The road from fertilized egg to newborn baby is a fascinating and complicated one. What happens to eggs that actually come in contact with spenns has been stuclied by many authors and has been summarized by Witschi in 1969. About 16% of the eggs do not cleave, either because they are not penetrated by sperms or because the mitotic mechanism does not function. Another 15% are lost during the first week, at various preimplantation stages ( cleavage and blastocyst stages ). The stage of early implantation and development during the second week brings a further lossof 27%. In the third to sixth week there is a loss of 8% and the late abortion loss is about 3%. Live births will then amount to only 31%. It has been shown that 1-12% of all these newborn children carry some major congenital malformation recognizable at or shortly after birth ( Yerushalmy, 1969; Lilienfeld, 1969 ), Reports of congenital malformations show congenital heart malformations in about 0.8% of total births ( Kerrebijn, 1964; Hoffman and Christianson, 1978 ). In the Netherlands with 177.090 newborns in 1976 this will be about 1400 per year of which 123 were surgically corrected and 416 died in the first year of life ( Centraal Bureau voor Statistiek, 1976, 1978 ). The majority of congenital he'art malfonnations are of rmknown etiology and are believed to be the result of the interaction of environmental and genetic influences ( Nora, 1968 ). The risk for recurrence of the same lesion in cases with an affected parent or sibling is small but exceeds the expectation risk for the same lesion in the general population. Vertical transmission of atrial septal defects through four generations has been described (Lynch et al., 1978 ) . These children bom with congenital heart malfonnations are of special interest to the paediatric cardiologist and cardiovascular surgeon.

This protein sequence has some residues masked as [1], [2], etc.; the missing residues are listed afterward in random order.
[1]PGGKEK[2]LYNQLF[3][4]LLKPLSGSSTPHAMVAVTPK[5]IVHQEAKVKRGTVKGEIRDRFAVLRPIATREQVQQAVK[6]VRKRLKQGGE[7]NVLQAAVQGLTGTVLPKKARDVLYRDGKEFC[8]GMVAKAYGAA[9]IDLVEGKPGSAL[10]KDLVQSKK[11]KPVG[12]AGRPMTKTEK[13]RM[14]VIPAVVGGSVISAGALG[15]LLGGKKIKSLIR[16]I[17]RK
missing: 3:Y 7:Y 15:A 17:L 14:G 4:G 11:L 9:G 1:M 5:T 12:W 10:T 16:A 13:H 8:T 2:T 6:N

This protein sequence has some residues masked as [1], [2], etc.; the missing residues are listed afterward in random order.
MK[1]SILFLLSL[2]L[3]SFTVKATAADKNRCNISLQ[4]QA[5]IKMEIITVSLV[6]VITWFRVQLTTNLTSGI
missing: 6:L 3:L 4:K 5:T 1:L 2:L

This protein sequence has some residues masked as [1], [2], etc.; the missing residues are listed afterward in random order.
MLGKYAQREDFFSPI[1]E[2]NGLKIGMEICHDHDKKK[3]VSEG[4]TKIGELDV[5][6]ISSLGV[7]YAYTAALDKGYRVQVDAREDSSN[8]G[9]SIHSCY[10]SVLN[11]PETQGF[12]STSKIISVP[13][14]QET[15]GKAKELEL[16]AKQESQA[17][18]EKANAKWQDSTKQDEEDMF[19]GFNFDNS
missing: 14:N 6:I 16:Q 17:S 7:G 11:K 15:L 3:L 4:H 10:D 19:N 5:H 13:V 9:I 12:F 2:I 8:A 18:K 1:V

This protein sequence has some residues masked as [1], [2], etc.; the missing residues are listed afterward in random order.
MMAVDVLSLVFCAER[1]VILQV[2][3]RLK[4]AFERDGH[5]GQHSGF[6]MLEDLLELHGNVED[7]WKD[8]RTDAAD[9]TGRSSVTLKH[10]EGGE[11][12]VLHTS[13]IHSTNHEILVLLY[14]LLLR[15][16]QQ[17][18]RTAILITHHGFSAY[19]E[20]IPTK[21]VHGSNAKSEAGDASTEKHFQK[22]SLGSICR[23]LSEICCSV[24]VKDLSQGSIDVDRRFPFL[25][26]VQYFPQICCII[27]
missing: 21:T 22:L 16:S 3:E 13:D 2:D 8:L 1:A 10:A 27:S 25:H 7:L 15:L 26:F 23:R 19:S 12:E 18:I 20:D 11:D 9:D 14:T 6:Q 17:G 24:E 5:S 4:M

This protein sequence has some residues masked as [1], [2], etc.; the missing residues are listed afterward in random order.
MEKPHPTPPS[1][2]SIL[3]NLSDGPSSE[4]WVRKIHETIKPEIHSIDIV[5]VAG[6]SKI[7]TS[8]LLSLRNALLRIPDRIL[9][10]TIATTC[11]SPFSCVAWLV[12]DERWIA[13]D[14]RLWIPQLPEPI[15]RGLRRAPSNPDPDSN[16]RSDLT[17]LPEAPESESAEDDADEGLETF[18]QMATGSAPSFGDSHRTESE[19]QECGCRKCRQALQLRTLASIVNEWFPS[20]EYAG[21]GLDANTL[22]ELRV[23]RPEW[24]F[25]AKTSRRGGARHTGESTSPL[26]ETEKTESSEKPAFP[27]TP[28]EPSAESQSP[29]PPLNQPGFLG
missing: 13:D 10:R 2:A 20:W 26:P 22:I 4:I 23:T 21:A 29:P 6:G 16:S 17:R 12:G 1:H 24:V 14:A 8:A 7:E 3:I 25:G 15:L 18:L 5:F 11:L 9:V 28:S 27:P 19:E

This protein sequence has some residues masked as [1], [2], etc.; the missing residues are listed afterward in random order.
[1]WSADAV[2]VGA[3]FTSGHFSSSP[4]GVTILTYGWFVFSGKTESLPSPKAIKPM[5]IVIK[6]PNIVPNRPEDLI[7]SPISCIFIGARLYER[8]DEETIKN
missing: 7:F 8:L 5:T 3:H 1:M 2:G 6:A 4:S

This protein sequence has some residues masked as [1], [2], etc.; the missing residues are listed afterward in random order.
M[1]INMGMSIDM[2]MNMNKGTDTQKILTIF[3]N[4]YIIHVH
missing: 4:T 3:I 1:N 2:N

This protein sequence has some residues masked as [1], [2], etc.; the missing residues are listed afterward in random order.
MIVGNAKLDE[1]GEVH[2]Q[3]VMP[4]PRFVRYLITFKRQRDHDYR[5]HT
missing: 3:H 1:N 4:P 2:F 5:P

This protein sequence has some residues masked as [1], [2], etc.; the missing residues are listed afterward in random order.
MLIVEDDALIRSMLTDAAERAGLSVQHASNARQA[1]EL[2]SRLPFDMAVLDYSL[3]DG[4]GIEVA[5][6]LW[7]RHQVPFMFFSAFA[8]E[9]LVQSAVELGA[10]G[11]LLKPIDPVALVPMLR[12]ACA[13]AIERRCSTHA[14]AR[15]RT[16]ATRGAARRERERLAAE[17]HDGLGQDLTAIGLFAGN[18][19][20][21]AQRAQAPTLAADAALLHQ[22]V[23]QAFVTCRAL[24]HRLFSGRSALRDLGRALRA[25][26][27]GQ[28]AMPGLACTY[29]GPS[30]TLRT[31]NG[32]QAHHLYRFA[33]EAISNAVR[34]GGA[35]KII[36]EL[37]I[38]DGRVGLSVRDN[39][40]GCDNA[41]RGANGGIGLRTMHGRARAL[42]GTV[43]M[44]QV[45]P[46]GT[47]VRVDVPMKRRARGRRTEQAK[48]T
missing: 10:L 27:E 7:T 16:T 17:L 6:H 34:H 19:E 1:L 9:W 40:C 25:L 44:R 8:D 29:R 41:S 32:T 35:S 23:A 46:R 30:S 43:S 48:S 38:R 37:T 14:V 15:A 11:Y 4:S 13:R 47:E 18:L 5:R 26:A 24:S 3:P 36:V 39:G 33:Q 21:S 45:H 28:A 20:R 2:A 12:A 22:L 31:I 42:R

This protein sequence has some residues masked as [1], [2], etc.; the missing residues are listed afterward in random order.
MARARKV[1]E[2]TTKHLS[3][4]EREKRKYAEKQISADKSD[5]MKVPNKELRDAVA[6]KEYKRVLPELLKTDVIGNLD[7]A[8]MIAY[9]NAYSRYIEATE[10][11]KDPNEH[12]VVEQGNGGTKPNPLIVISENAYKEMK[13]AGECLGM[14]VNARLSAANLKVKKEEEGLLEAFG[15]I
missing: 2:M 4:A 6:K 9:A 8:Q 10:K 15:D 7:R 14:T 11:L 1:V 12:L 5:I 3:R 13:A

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P. Krediet
Erasmus University Rotterdam
Erasmus MC: University Medical Center Rotterdam

van Meurs-van Woezik, H. (1979, June 27). The great arteries in normal and some congenitally malformed hearts their internal calibres and tunica media in relation to blood flow . Erasmus University Rotterdam. Retrieved from